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Bruce Gary’s Items:
Dr. Gregory Matloff
Dr. Gregory L. Matloff, emeritus associate and adjunct associate professor of physics at New York City College of Technology (NYCCT), has coordinated the astronomy program at that institution, has consulted for the NASA Marshall Space Flight Center, is a Fellow of the British interplanetary Society, is a Hayden Associate at the American Museum of Natural History and is a Corresponding Member of the International Academy of Astronautics. His pioneering research in solar-sail technology has been utilized by NASA in plans for extra-solar probes and in consideration of technologies to divert Earth-threatening asteroids.
Dr. Matloff served as guest professor at the University of Siena, Italy, in 1994, has chaired many technical sessions and was honored by NYCCT as Scholar-on-Campus during the 2008-2009 academic year. In 1998, he was a winner of a SETI competition sponsored by the National Academy of Discovery Science. He has authored or co-authored more than 100 research papers and nine books, which have been cited about 400 times. One of his books, “The Starflight Handbook” (Wiley, NY, 1989), was co-authored with MIT science-writer Dr. Eugene Mallove and helped establish interstellar-propulsion studies as a sub-division of applied physics. More recent books (“Living Off the Land in Space,” Springer, NY, 2007 and “Paradise Regained”, Springer, NY, 2009) co-authored with his artist wife C Bangs and NASA manager Les Johnson, have dealt with human space habitation and utilization. His 2008 book with Les Johnson and Italian researcher Dr. Giovanni Vulpetti (“Solar Sails: A Novel Approach to Interplanetary Travel”, Springer, NY) received an excellent review in “Nature.”Most recently he has published an artist’s book with C Bangs, “Biosphere Extensions: Solar System Resources for the Earth”.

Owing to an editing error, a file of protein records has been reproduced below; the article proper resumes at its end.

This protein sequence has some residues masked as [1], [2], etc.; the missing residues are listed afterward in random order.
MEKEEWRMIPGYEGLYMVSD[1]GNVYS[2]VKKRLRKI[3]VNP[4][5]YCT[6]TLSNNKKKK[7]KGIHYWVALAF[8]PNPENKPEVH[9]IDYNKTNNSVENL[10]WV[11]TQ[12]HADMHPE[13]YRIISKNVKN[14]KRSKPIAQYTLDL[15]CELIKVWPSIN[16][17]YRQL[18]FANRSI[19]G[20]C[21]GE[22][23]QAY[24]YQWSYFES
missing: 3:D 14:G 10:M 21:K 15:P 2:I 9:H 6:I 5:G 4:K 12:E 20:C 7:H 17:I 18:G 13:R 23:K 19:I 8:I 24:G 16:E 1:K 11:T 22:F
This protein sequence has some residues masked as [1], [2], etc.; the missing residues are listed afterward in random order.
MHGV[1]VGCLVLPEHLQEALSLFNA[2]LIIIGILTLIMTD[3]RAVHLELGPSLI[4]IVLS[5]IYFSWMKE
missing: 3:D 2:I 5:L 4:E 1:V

PLEASE CLICK ON BOOK IMAGES TO PURCHASE.
Dr. Andrew Siemion
Dr. Andrew Siemion received his PhD in Astrophysics from UC Berkeley in 2012 and now holds joint post-doctoral appointments at UC Berkeley, the Netherlands Institute for Radio Astronomy (ASTRON) and Radboud University Nijmegen, Netherlands.
Dr. Siemion’s research interests include studies of high energy time-variable celestial phenomena, astronomical instrumentation and the search for extraterrestrial intelligence (SETI).
Websites: Bruce Gary’s Observatory: www.brucegary.net/HAO/
Daily Updates on measurements of Tabby’s Star: http://www.brucegary.net/ts/
I was born in 1939 in Ann Arbor, Michigan and grew up on a small farm nearby. By age 6 I was smitten by the stars, and astronomy became a life-long hobby. I graduated from the University of Michigan with an astronomy degree in 1961. A 2-year stint at the U.S. Naval Research Laboratory in Washington DC was followed by 2 years at Caltech’s Jet Propulsion Laboratory. I worked briefly at Cornell University’s Arecibo Observatory in Puerto Rico, and then returned to work at the Jet Propulsion Laboratory until retirement 32 years later, in 1998.
My 38 years of employment were in several fields: radio astronomy, atmospheric boundary layer remote sensing, aviation safety and airborne atmospheric science. I have about 170 peer-reviewed publications in scientific journals, four patents and numerous awards. The highlight of my pre-retirement career is participation as a principal investigator in all of the NASA-led international campaigns of airborne studies of stratospheric ozone depletion – commonly referred to as “the ozone hole.” The airborne instrument that I developed was helpful in determining that man-made chemicals (chlorofluorocarbon, CFC) are responsible for the ozone hole. Another accomplishment during my career was the creation of an avionics instrument for warning and avoidance of “clear air turbulence,” CAT.
After retirement I resumed the childhood hobby of astronomy, and moved to Arizona where I have constructed a 2-dome observatory in my backyard. My participation in a professional/amateur project (XO) led to co-authorship of discovery papers for 7 exoplanets (planets that orbit other stars). I consulted as a Visiting Scholar for a university by observing a list of exoplanet candidates and dwarf eclipsing binary stars. Other consulting was for observing Near Earth Asteroids for characterizing their rotational state. My observations of the “zombie” white dwarf WD 1145+017 led to one of my best scientific publications in 2016. Since my publication rate after retirement is actually greater than before, in effect I haven’t retired yet.